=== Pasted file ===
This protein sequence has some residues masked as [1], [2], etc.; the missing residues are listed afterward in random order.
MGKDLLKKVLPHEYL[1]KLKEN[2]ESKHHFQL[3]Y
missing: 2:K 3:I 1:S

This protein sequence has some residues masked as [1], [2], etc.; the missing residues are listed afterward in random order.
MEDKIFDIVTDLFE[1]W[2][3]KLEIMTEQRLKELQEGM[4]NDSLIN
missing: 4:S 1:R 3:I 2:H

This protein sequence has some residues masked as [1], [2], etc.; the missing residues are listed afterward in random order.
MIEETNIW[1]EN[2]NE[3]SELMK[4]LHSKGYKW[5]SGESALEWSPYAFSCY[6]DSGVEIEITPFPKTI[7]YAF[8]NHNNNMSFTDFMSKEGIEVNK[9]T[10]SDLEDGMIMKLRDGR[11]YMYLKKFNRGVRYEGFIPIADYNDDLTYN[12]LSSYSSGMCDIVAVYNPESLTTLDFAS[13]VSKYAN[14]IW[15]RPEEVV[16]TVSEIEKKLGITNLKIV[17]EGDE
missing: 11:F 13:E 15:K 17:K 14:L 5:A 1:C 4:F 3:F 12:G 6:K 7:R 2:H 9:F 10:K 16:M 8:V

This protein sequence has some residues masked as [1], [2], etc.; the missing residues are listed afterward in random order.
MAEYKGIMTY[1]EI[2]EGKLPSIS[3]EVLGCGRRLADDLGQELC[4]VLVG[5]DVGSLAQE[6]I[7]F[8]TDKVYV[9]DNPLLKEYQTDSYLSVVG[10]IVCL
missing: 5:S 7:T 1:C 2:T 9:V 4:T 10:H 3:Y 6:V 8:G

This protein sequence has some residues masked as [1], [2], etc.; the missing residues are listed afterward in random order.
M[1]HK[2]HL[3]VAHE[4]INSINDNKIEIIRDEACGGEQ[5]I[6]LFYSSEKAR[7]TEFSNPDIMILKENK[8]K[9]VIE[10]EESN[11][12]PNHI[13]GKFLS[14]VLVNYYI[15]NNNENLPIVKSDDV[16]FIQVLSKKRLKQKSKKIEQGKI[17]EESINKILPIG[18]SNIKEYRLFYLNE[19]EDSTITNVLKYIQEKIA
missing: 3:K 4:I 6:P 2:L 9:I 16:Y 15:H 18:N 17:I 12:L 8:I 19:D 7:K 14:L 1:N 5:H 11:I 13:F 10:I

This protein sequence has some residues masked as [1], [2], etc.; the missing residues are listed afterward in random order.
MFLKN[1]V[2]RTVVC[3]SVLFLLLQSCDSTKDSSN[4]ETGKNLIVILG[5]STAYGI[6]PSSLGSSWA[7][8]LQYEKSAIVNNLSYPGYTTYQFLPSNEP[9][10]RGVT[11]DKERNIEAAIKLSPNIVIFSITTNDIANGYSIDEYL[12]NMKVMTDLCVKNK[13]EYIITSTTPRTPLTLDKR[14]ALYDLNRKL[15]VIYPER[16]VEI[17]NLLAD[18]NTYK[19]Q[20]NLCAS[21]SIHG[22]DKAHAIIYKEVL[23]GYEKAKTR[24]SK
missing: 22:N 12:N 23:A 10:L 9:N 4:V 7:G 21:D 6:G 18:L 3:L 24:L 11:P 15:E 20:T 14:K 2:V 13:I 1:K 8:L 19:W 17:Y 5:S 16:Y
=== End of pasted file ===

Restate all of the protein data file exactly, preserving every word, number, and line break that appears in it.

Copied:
This protein sequence has some residues masked as [1], [2], etc.; the missing residues are listed afterward in random order.
MGKDLLKKVLPHEYL[1]KLKEN[2]ESKHHFQL[3]Y
missing: 2:K 3:I 1:S

This protein sequence has some residues masked as [1], [2], etc.; the missing residues are listed afterward in random order.
MEDKIFDIVTDLFE[1]W[2][3]KLEIMTEQRLKELQEGM[4]NDSLIN
missing: 4:S 1:R 3:I 2:H

This protein sequence has some residues masked as [1], [2], etc.; the missing residues are listed afterward in random order.
MIEETNIW[1]EN[2]NE[3]SELMK[4]LHSKGYKW[5]SGESALEWSPYAFSCY[6]DSGVEIEITPFPKTI[7]YAF[8]NHNNNMSFTDFMSKEGIEVNK[9]T[10]SDLEDGMIMKLRDGR[11]YMYLKKFNRGVRYEGFIPIADYNDDLTYN[12]LSSYSSGMCDIVAVYNPESLTTLDFAS[13]VSKYAN[14]IW[15]RPEEVV[16]TVSEIEKKLGITNLKIV[17]EGDE
missing: 11:F 13:E 15:K 17:K 14:L 5:A 1:C 4:F 3:F 12:G 6:K 7:R 2:H 9:F 10:K 16:M 8:V

This protein sequence has some residues masked as [1], [2], etc.; the missing residues are listed afterward in random order.
MAEYKGIMTY[1]EI[2]EGKLPSIS[3]EVLGCGRRLADDLGQELC[4]VLVG[5]DVGSLAQE[6]I[7]F[8]TDKVYV[9]DNPLLKEYQTDSYLSVVG[10]IVCL
missing: 5:S 7:T 1:C 2:T 9:V 4:T 10:H 3:Y 6:V 8:G

This protein sequence has some residues masked as [1], [2], etc.; the missing residues are listed afterward in random order.
M[1]HK[2]HL[3]VAHE[4]INSINDNKIEIIRDEACGGEQ[5]I[6]LFYSSEKAR[7]TEFSNPDIMILKENK[8]K[9]VIE[10]EESN[11][12]PNHI[13]GKFLS[14]VLVNYYI[15]NNNENLPIVKSDDV[16]FIQVLSKKRLKQKSKKIEQGKI[17]EESINKILPIG[18]SNIKEYRLFYLNE[19]EDSTITNVLKYIQEKIA
missing: 3:K 4:I 6:P 2:L 9:I 16:Y 15:H 18:N 17:I 12:L 8:I 19:D 7:K 14:L 1:N 5:H 11:I 13:F 10:I

This protein sequence has some residues masked as [1], [2], etc.; the missing residues are listed afterward in random order.
MFLKN[1]V[2]RTVVC[3]SVLFLLLQSCDSTKDSSN[4]ETGKNLIVILG[5]STAYGI[6]PSSLGSSWA[7][8]LQYEKSAIVNNLSYPGYTTYQFLPSNEP[9][10]RGVT[11]DKERNIEAAIKLSPNIVIFSITTNDIANGYSIDEYL[12]NMKVMTDLCVKNK[13]EYIITSTTPRTPLTLDKR[14]ALYDLNRKL[15]VIYPER[16]VEI[17]NLLAD[18]NTYK[19]Q[20]NLCAS[21]SIHG[22]DKAHAIIYKEVL[23]GYEKAKTR[24]SK
missing: 22:N 12:N 23:A 10:L 9:N 4:V 7:G 21:D 6:G 18:L 3:L 24:L 11:P 15:E 20:T 14:K 2:V 13:I 1:K 8:L 19:W 17:Y 5:S 16:Y